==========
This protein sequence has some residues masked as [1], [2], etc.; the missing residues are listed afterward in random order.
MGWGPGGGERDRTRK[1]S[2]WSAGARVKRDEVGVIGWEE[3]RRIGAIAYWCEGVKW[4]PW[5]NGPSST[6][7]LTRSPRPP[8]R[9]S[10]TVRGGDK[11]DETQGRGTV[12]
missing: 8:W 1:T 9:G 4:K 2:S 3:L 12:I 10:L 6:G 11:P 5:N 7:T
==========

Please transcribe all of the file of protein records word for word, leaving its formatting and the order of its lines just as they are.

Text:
This protein sequence has some residues masked as [1], [2], etc.; the missing residues are listed afterward in random order.
MGWGPGGGERDRTRK[1]S[2]WSAGARVKRDEVGVIGWEE[3]RRIGAIAYWCEGVKW[4]PW[5]NGPSST[6][7]LTRSPRPP[8]R[9]S[10]TVRGGDK[11]DETQGRGTV[12]
missing: 8:W 1:T 9:G 4:K 2:S 3:L 12:I 10:L 6:G 11:P 5:N 7:T